Smart Borrower Blog

Refinancing May Be A Good Option Right Now


Dec 26th, 2008 @ 8:25 PM by Alden Smith


Things may be in bad shape right now, but bankers say that now is actually a good time to consider refinancing your home.   You of course need good credit, and your home must not have depreciated in value so much that your mortgage is under water.  Banks are willing to go for loans on people who meet their criteria, and any movement now in this sluggish economy is a blessing.

Bankers warn that it is important that you check your credit scores, and also check closely the actual value of your home.  At this point in time, a good credit score is considered to be in the 700’s.  Bankers advise that if you have had a few late payments recently to get things to date and wait a few months before approaching any bank.  This makes sense even in the best of times.

Expect the bank to do a very thorough check on you and your credit.  Long gone are the days of “no document” loans that got us to where we are in the first place.  Bankers understandably are very nervous about their money these days.  They are now doing full background checks on everyone.   Plan on a lot of paperwork.  If you have heavy debt and are currently unemployed, don’t waste the banker’s time – you’ll get nowhere.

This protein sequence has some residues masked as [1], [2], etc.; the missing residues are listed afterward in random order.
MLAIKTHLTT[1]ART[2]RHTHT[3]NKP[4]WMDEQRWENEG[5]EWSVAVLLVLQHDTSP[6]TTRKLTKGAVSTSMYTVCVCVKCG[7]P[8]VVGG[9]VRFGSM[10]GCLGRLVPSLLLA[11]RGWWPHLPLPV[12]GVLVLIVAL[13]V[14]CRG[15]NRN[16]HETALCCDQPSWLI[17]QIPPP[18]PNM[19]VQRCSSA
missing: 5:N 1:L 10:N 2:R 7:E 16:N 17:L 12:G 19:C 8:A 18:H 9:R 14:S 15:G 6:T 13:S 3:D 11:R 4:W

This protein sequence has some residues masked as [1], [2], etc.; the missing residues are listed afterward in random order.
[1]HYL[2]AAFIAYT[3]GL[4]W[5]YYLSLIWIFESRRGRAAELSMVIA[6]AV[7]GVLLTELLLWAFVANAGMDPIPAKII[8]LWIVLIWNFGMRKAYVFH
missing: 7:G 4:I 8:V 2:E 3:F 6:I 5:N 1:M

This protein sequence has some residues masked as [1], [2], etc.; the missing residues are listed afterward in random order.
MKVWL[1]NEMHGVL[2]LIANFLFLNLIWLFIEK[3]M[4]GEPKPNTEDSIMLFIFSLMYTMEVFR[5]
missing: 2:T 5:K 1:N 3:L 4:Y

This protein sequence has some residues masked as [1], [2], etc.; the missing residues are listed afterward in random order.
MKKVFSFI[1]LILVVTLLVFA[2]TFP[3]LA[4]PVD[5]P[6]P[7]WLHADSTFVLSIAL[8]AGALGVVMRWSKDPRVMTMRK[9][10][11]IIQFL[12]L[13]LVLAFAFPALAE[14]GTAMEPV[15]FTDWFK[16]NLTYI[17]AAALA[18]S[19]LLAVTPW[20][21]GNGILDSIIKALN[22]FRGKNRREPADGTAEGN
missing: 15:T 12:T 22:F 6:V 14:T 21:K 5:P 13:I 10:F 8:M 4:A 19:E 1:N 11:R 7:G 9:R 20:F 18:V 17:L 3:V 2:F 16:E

Another thing to consider is how long you plan on staying in the home.  If you are only going to be there for a few more years, it really isn’t worth it to you to refinance.  The money spent on refinancing will never be regained if you will only be there for a couple more years.  It makes little sense to refi unless you come out ahead overall.

If refinancing isn’t possible, there may be a chance that your banker will consider restructuring your loan to a 30 or 40 year mortgage.  Do this if your home has lost a lot of value.

Another thing to consider is a home equity loan.  You might find that you can do so at a very good rate.  This works well if you only have a short amount of time left on your mortgage before it is paid off.   Remember, though that only up to $100,000 is deductible on your taxes.

The credit market will probably not loosen up for a long period of time, possibly several years.  Be sure to do your due diligence when considering any financial move.

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